If Minecraft was like digital Legos, 3Scape would be like digital erector sets.

3Scape and its Goals


3Scape is an open-world desktop app for building 3D models and landscapes created by Kevin Curry.

Kevin’s vision was part 3D modeling app, part PC game. The core user group would be 8-14 years old, but like other games, it would probably appeal to some adults too.

The most immediate goal was to get 3Scape ready to sell to users. He had done market research and determined that there was interest, but based on feedback about the initial design Kevin wanted to completely revamp the game’s UI.

We needed strike a balance between a complex 3D modeling UI (like Autodesk’s Fusion 360) and a super simplified interface like Fantastic Contraption. Kevin wanted to offer the control and options of the former, with the intuitive simplicity of the later.

The Team

The design team included myself and visual designer  Michael Lucas.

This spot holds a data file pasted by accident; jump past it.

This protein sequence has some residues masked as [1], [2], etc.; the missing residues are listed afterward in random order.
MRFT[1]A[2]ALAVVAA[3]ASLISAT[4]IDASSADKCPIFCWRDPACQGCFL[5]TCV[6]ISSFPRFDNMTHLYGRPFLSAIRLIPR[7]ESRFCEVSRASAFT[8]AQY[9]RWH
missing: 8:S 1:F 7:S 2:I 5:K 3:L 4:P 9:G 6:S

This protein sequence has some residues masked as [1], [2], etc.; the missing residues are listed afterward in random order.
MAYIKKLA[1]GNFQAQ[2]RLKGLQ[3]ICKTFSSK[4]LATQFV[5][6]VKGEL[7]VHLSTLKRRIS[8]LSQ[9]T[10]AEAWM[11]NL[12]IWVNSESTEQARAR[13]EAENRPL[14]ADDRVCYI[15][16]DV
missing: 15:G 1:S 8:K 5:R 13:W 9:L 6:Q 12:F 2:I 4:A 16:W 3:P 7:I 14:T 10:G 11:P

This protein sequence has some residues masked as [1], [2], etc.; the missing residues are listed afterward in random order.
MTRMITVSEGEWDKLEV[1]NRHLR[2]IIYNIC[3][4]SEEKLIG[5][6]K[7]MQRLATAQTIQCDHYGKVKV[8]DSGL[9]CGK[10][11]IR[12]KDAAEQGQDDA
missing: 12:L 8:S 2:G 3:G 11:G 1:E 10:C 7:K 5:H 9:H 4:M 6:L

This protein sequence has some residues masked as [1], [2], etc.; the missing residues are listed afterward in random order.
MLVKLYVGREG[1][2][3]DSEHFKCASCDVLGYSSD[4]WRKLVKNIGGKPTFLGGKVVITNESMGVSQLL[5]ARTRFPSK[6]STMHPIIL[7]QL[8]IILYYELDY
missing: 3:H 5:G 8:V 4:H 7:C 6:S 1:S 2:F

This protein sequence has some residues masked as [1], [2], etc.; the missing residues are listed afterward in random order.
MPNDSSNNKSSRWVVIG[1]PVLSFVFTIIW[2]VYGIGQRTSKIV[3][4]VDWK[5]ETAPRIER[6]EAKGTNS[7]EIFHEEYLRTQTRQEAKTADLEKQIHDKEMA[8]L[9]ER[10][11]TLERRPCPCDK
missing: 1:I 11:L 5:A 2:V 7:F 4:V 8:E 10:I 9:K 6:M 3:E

I would define structure, interactions, and organization of elements within the app’s main creative space with sketches, wireframes, and storyboards. Michale would then take those designs and make them aesthetically coherent.

We also worked together on ideas. He’s a gamer, so I could pick his brain not only about graphic design but about game interface standards. And we worked together on ideas for the custom button icons that are used in the app.

Everyone, from the coding interns to the design team, was distributed. We worked from home, co-working spaces, and coffee shops.

We used

  • Google Hangouts for weekly stand-up meetings
  • Slack for constant short-form communication
  • GitHub to push code, track tasks, and log bug reports
  • Google Drive to share and collaborate on documents
  • email for longer written communication

I loved working from home, but I needed to manage expectations properly. So I started checking in with Kevin each evening before I signed off of Slack. I’d let him know what I accomplished for the day, what I had planed for the next day, and if I was blocked in any way. It only took a few minutes, Kevin liked being kept in the loop, and I could make sure I was making the best use of my time.

My Roll

In February of 2015 I joined 3Scape as the UX Designer.

Some of my contributions included